Jefferson Transit to use an electric bus

Agency’s future is with alternative-fuel vehicles

PORT TOWNSEND — Jefferson Transit Authority is moving toward an all-alternative-fuel fleet, and its first electric bus will start making runs later this summer.

Speaking to The Chamber of Jefferson County on Friday, Jefferson Transit General Manager Nicole Gauthier said the agency received the bus a few weeks ago and is working on completing the charging infrastructure at its headquarters.

“This is our first toe dip into the water of battery electric,” Gauthier said. “We are diving into this with a sense of curiosity, trying to see what we can do, what runs it will be assigned to.”

Driving the electric bus is slightly different than the other biodiesel buses Jefferson Transit Authority (JTA) typically runs, Gauthier said, and drivers are hoping to be trained later this month. The bus has a range of between 190-270 miles, is slightly taller than the biodiesel buses and can be distinguished by its white top.

Once the drivers are trained on the bus, Gauthier said the agency would determine which routes the electric bus will serve.

The addition of the electric bus is part of the agency’s goal of transitioning its entire fleet to alternative fuels. Finance Manager Miranda Nash said Jefferson Transit completed its long-range plan in 2022, a cornerstone of which was the transition to alternative fuels.

“We’re keeping our options open,” Nash said. “We’re curious about other options. We’re looking at what other transit agencies in the state are doing. Diving into different options is not fiscally responsible for us.”

Electric buses come with a higher price tag than the traditional biodiesel buses, Nash said. Biodiesel buses can run between $300,000 and $400,000 while electric buses range between $900,000 and $1.2 million in addition to the charging infrastructure needed to support them.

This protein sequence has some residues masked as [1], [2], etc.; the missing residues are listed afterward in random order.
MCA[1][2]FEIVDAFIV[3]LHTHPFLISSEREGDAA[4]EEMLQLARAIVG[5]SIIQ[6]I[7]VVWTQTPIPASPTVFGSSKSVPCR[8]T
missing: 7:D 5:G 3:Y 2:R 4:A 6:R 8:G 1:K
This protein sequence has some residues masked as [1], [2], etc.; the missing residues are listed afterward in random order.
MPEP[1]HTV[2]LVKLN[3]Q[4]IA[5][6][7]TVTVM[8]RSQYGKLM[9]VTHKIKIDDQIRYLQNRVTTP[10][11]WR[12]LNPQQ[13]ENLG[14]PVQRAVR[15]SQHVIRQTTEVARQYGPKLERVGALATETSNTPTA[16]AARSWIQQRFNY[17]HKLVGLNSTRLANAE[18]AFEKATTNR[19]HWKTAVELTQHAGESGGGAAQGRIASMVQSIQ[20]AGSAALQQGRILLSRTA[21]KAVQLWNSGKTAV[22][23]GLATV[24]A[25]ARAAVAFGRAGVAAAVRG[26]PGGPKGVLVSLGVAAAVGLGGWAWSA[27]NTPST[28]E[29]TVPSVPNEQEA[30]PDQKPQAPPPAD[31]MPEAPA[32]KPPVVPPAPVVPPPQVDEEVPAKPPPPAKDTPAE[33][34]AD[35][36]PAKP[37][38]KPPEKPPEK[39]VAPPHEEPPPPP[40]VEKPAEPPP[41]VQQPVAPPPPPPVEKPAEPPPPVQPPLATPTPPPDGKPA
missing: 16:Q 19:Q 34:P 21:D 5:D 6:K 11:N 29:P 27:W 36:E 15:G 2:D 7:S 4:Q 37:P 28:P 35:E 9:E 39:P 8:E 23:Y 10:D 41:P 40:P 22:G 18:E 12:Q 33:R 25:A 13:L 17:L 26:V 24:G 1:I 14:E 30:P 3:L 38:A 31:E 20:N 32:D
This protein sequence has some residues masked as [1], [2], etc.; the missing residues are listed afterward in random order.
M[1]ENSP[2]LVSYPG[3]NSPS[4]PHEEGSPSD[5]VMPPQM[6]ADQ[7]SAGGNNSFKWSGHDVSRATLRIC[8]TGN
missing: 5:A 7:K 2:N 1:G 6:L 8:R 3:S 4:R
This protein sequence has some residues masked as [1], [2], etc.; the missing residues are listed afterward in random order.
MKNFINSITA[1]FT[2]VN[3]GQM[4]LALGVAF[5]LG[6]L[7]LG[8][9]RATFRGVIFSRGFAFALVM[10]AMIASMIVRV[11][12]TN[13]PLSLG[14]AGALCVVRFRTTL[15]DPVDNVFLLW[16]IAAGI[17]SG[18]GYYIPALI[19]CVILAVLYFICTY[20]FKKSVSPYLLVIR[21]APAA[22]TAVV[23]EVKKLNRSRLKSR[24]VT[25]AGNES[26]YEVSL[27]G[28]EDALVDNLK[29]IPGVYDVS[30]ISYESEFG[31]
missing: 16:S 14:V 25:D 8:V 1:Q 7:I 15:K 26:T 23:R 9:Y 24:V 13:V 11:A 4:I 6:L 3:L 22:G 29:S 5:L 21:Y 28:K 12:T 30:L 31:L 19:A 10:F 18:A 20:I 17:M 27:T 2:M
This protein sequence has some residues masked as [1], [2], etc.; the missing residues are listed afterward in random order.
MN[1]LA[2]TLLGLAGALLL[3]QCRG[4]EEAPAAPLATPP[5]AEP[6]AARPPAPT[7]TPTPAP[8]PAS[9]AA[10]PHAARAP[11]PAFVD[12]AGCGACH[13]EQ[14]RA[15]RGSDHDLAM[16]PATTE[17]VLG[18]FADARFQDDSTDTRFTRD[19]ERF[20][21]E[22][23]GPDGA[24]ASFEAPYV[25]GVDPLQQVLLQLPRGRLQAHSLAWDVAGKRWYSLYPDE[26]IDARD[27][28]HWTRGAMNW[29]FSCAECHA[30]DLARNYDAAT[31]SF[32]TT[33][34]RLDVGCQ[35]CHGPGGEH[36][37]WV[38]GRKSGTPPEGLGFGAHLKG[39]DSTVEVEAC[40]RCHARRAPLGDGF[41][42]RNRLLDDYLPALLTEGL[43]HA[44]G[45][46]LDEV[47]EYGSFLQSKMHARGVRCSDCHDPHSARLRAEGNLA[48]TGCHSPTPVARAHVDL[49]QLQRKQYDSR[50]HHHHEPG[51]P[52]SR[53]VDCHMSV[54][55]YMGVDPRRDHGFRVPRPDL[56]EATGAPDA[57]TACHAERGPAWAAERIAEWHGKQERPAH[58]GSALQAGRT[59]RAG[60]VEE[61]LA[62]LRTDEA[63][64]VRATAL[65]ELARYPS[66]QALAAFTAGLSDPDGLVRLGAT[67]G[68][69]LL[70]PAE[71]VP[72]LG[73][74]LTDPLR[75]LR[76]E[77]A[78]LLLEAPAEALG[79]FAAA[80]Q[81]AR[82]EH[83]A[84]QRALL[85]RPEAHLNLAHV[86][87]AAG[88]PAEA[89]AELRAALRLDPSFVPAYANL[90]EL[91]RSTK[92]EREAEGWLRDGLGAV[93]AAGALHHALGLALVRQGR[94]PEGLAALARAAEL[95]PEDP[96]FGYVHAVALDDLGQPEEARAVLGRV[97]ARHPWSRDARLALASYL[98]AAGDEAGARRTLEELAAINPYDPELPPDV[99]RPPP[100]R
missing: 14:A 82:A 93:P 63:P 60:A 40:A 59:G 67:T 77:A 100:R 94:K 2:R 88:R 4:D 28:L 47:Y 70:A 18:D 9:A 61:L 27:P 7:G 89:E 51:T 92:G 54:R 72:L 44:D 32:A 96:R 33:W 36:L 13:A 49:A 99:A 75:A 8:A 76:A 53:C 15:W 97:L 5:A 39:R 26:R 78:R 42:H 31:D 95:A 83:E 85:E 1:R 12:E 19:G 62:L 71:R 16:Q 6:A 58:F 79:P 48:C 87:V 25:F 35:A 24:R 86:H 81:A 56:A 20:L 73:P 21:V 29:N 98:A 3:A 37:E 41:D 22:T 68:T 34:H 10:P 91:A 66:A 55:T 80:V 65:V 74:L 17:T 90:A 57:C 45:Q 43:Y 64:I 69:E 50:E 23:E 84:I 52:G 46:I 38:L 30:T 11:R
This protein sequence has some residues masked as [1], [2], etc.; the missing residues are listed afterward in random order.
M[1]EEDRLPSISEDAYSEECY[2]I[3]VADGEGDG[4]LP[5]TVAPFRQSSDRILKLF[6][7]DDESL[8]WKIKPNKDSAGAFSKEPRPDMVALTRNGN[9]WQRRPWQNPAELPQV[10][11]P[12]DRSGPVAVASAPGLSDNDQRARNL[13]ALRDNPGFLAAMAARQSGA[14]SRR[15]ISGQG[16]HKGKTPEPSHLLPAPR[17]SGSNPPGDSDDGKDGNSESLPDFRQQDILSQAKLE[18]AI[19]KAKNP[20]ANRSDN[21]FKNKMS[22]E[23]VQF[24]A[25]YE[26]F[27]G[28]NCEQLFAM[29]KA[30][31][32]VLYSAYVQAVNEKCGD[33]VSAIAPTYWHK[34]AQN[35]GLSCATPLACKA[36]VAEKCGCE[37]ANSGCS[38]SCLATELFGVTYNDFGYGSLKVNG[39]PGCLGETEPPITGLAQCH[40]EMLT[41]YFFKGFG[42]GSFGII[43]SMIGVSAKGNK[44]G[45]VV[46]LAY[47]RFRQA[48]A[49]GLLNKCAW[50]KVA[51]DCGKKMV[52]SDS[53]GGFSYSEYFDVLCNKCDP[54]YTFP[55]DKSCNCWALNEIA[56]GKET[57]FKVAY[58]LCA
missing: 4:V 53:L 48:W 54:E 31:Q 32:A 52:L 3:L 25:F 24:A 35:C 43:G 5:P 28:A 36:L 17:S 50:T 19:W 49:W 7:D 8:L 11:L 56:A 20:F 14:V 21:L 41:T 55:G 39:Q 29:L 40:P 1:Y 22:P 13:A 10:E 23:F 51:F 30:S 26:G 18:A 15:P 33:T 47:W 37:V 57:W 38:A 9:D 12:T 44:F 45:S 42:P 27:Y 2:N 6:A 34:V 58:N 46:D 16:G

Fortunately, Jefferson Transit has a healthy cash reserve, Nash said, but most of the agency’s funding comes from local sales tax revenue, which can be volatile and is expected to decline in the near future.

Nash said 74 percent of the JTA’s funding comes from sales tax revenue and 26 percent from federal pass-through grants administered by the state Department of Transportation.

Thanks to recent ballot measures approved by Jefferson County voters, JTA currently receives the maximum amount of sales tax — 0.9 percent — allowed by legislation.

While that support has helped Jefferson Transit, it also means the agency has to look to other sources for additional funding, namely grants.

The agency has been able to add service to some of its routes to better accommodate riders, Gauthier said, with additional times being added to the No. 4, upper Sims Way route, the No. 11, downtown route and the No. 6, tri-area route on Saturdays.

Changes to the schedule are based on customer feedback, Gauthier said, and the agency relies on public input for crafting its routes and schedules.

Currently, almost all of Jefferson Transit’s routes are zero fare. Gauthier said the agency tries to avoid the term “free fare” because Jefferson County residents have paid for the transit services through their sales taxes.

The only route that does charge fares is the Kingston Express route, which connects riders with the ferry service in Kingston to Edmonds.

Fares from that route account for 0.22 percent of JTA’s revenues, Nash said, and while there have been discussions about making the Kingston Express zero fare, current grant conditions don’t allow for that yet.

Gauthier said it’s a condition of certain state grants that all routes, Kingston Express included, are zero fare for youths 18 and younger.

Jefferson Transit is currently looking to hire additional drivers, who start at $26 an hour, Gauthier said, as well as volunteers for the Transit Advisory Group, which provides feedback to the agency. Those interested in either position are encouraged to reach out to Jefferson Transit.

Looking ahead, Gauthier said Jefferson Transit is going to examine how it might be able to do more with its existing assets, whether that means on-demand transit services, smaller vehicles or micro-transit services.

“If all goes well and things stay the same, Jefferson Transit is going to need to look at the services it’s currently providing,” Gauthier said. “We might look at different ways of providing service, or you might only see us when we need to be there instead of on a continuous loop.”


Reporter Peter Segall can be reached at

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